See how much information is written here so far? We haven't even gotten to the first mission yet. Each mission is represented on the map by a different icon branching outwards from your headquarters. You have to complete them in succession to explore the city, until the final battle on the fiftieth day. Bionic Dues outright tells you that the final battle is on day 50, which is unsuspenseful. Your basic objective is to grind through the missions, upgrading your exos with loot and potentially weakening the enemy forces in preparation for one final and massive battle of attrition. If you mess up enough along the way, you can reach that final day, fail the battle, and lose the whole campaign.
The battles are turn-based. Your team has to explore a randomly-generated, grid-based battlefield, eliminating enemy robots and potentially destroying certain objectives along the way. All four exos move together on the same grid point, like an old RPG party. Only one of them is active at a time, and that will be the one who can fight and take damage. Moving, firing, using a special ability, or switching between exos takes one turn. Most of the enemies will remain inactive until you aggro them, and then they'll each take their turn after you make your move. They're not particularly challenging; most bots can be dispatched easily by being outranged or lead into traps. However, if you're not tactical, there are times where you can find yourself flanked, cornered, and overwhelmed. You can lose one of your exos in an instant with a poor choice of moves. So what happens then? Can you repair the exo, or is there some sort of penalty? Do you need to replace it, or go through the rest of the campaign with only three on your team? The game never explains, beyond that you'll receive one less piece of loot at the end of the mission.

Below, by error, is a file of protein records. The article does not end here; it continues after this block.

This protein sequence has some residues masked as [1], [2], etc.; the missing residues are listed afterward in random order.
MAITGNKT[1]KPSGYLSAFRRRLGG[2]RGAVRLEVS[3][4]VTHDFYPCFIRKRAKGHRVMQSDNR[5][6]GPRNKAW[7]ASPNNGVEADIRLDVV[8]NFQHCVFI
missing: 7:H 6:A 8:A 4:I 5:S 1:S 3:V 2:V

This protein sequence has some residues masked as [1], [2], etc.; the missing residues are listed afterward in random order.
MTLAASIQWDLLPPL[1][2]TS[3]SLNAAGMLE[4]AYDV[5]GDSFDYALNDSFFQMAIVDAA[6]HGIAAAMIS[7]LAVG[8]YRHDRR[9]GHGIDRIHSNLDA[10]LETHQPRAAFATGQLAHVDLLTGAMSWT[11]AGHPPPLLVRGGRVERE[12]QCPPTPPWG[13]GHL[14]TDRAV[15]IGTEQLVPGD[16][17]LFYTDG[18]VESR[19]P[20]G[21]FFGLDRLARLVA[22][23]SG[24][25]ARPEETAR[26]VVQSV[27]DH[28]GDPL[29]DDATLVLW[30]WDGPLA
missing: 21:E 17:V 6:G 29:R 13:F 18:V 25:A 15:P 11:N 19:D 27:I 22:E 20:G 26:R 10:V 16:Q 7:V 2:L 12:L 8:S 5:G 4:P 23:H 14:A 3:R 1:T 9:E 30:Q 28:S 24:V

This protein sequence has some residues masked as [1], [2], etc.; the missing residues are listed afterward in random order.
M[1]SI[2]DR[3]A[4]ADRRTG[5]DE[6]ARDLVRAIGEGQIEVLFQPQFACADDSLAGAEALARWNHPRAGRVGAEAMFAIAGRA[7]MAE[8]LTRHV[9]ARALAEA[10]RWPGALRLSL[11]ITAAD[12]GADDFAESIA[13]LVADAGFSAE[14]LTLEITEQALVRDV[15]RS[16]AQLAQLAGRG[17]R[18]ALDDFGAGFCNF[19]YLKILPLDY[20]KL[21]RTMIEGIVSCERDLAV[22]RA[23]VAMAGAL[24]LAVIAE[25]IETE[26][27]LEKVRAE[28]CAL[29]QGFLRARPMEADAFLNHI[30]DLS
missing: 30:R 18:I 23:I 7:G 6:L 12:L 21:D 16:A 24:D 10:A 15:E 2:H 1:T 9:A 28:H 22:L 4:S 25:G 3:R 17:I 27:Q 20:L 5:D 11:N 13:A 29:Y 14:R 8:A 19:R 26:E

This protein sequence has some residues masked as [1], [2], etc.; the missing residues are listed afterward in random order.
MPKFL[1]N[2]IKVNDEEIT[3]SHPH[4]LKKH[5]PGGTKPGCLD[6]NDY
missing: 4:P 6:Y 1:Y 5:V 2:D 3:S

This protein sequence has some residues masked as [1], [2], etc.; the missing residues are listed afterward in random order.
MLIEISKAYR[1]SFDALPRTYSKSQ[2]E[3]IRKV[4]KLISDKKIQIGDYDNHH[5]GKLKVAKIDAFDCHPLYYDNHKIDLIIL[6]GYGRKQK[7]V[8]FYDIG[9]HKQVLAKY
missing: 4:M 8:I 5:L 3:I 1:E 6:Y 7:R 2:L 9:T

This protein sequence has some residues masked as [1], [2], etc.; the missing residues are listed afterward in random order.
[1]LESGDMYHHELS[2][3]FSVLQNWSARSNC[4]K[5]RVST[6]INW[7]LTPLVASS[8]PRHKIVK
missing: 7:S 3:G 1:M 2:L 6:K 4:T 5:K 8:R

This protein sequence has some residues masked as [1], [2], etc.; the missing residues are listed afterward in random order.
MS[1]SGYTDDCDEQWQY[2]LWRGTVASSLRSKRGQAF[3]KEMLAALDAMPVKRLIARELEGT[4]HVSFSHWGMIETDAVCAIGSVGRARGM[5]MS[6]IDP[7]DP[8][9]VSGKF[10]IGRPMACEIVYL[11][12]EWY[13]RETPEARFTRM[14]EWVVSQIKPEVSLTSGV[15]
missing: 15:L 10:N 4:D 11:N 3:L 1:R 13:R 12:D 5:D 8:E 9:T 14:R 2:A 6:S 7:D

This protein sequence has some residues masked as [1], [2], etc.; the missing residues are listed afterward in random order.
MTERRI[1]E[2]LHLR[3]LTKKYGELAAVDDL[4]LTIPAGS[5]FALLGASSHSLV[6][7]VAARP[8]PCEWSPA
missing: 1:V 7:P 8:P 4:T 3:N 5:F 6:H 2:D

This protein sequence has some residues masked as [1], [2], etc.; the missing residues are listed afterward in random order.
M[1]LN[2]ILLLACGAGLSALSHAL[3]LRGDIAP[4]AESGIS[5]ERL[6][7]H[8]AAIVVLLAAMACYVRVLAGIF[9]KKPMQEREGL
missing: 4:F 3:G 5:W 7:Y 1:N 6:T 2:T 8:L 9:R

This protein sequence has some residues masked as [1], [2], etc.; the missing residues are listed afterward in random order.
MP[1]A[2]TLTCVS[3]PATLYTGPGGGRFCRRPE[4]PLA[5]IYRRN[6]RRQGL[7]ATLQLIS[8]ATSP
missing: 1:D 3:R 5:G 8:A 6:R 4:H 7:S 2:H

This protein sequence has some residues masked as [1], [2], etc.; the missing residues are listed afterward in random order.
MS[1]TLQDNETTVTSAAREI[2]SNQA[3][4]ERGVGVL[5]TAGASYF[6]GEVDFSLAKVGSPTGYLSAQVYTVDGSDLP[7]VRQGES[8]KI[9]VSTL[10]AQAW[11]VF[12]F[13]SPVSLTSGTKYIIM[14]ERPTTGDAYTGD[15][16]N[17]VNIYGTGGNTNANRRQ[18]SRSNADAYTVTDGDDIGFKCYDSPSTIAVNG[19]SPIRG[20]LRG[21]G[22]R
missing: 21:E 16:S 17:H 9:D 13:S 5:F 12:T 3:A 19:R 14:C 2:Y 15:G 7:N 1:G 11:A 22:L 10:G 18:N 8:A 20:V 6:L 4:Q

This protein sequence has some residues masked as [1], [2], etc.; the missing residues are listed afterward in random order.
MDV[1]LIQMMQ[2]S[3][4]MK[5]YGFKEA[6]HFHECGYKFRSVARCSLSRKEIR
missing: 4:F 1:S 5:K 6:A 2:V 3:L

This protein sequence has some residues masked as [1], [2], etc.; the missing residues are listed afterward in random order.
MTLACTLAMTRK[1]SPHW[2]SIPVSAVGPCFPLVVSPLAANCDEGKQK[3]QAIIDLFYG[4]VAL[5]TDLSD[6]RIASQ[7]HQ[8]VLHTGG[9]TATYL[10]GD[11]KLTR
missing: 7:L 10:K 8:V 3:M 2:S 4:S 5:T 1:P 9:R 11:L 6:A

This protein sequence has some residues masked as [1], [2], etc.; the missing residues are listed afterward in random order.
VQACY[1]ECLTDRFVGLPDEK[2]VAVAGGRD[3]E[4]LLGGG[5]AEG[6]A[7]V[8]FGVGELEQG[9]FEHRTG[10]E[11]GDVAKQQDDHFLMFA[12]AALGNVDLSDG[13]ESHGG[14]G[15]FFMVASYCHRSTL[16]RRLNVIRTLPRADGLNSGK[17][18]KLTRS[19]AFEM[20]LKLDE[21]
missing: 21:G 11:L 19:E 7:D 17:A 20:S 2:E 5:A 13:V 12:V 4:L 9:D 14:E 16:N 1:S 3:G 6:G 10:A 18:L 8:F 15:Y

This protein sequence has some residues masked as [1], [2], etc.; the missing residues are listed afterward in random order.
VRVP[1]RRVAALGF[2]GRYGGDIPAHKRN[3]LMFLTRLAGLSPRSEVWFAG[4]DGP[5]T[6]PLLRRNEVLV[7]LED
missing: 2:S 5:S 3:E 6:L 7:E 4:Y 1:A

The way each battle plays out varies depending on the type of mission, represented by the icon on the map screen. For example, some turn all destructable objects into powerful explosives, some have hostages that must be protected, and some power up every exo and bot to perform one-hit kills. This adds a little gameplay variety. However, the battlefields, themselves, are visually very bland and repetitive. They all take place indoors, and the scenery doesn't change from one part of the city to the other. Their dark grey floor colouring offers low contrast from the black, unnavigable negative space, sometimes making it hard to distinguish where you can and can't move your exos.
Once you complete your objective, you have to navigate to the exit of the level. While this does give a chance to explore and pick up any missed loot, this is often dull, as the main objective and the exit aren't necessarily going to be placed nearby each other. Often you'll find yourself navigating empty corridors as you search for the way out, which may not be easy to find. The exit isn't an actual physical exit from the battlespace, but a circle on one of the tiles, which may be hard to spot at times when it's in the fog-of-war shadow. Poor contrast plays an issue here again. Making it to the exit, in itself, is anticlimactic. You'll be immediately dumped back to the map screen, with no victory fanfare or continuation of a story.
Once you've done that, go spend a while calculating how to best upgrade your exos, then repeat the process 48 more times to make it to the final battle. There's no build-up to this moment — it's treated the same as every other mission. The final battle is an endurance run, pitting your four exos against the remanants of the enemy bot army, or as many as can fit in the map at once. It's not harder, just longer. And once you win, your reward? A "congratulations" text box. Then you just sit on the map screen. That's it.
While the basics are here, Bionic Dues falls short, still having massive room for improvement in its gameplay and presentation. Not recommended.